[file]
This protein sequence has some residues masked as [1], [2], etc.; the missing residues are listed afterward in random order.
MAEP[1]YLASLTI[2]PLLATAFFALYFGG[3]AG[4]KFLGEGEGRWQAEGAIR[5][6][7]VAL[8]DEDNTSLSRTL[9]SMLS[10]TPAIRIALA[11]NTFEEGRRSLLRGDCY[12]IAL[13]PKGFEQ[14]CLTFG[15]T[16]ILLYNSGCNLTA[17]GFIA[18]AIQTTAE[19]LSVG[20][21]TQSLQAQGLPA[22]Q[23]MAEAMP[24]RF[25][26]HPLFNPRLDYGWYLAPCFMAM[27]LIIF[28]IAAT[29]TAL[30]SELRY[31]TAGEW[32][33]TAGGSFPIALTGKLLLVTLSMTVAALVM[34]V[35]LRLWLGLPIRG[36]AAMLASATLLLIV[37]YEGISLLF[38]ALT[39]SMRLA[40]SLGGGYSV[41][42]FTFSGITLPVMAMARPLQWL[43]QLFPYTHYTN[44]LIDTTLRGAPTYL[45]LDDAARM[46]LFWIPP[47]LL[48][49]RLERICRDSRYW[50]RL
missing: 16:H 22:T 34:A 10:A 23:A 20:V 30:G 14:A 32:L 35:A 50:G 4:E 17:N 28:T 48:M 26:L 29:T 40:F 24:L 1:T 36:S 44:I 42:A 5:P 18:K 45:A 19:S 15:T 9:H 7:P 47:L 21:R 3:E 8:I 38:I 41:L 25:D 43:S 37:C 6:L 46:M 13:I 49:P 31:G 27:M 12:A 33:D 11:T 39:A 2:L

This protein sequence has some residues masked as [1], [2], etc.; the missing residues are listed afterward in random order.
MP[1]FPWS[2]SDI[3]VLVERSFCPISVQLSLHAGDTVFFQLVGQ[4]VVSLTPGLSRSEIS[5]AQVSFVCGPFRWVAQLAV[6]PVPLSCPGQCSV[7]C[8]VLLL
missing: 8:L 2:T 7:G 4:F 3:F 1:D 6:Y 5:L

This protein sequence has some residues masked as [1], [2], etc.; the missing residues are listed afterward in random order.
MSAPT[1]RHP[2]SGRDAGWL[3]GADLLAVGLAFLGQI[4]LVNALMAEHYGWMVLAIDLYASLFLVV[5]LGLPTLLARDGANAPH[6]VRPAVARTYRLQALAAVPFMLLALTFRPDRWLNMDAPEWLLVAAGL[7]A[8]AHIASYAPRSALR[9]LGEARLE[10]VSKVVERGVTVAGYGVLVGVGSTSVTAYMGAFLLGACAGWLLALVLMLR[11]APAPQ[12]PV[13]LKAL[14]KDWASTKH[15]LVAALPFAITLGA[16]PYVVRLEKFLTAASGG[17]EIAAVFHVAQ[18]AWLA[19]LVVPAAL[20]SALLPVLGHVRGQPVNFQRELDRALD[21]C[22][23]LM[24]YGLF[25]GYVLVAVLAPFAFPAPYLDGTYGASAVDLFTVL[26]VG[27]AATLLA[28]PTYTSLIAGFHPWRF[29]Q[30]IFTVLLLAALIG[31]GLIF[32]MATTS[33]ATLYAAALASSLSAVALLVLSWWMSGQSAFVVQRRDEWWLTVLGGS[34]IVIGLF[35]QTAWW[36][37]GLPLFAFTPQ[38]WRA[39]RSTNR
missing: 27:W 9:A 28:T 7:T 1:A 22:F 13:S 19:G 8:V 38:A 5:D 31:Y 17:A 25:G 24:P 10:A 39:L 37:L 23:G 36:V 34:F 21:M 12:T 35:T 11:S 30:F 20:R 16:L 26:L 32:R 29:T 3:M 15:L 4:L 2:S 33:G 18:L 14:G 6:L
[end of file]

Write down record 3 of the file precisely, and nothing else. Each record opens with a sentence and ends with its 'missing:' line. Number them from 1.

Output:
This protein sequence has some residues masked as [1], [2], etc.; the missing residues are listed afterward in random order.
MSAPT[1]RHP[2]SGRDAGWL[3]GADLLAVGLAFLGQI[4]LVNALMAEHYGWMVLAIDLYASLFLVV[5]LGLPTLLARDGANAPH[6]VRPAVARTYRLQALAAVPFMLLALTFRPDRWLNMDAPEWLLVAAGL[7]A[8]AHIASYAPRSALR[9]LGEARLE[10]VSKVVERGVTVAGYGVLVGVGSTSVTAYMGAFLLGACAGWLLALVLMLR[11]APAPQ[12]PV[13]LKAL[14]KDWASTKH[15]LVAALPFAITLGA[16]PYVVRLEKFLTAASGG[17]EIAAVFHVAQ[18]AWLA[19]LVVPAAL[20]SALLPVLGHVRGQPVNFQRELDRALD[21]C[22][23]LM[24]YGLF[25]GYVLVAVLAPFAFPAPYLDGTYGASAVDLFTVL[26]VG[27]AATLLA[28]PTYTSLIAGFHPWRF[29]Q[30]IFTVLLLAALIG[31]GLIF[32]MATTS[33]ATLYAAALASSLSAVALLVLSWWMSGQSAFVVQRRDEWWLTVLGGS[34]IVIGLF[35]QTAWW[36][37]GLPLFAFTPQ[38]WRA[39]RSTNR
missing: 27:W 9:A 28:T 7:T 1:A 22:F 13:S 19:G 8:V 38:A 5:D 31:Y 17:A 25:G 24:P 10:A 39:L 37:L 23:G 36:V 34:F 21:M 12:T 35:T 11:S 30:F 20:R 16:L 26:L 32:R 29:T 3:M 15:L 4:L 2:S 33:G 18:L 14:G 6:L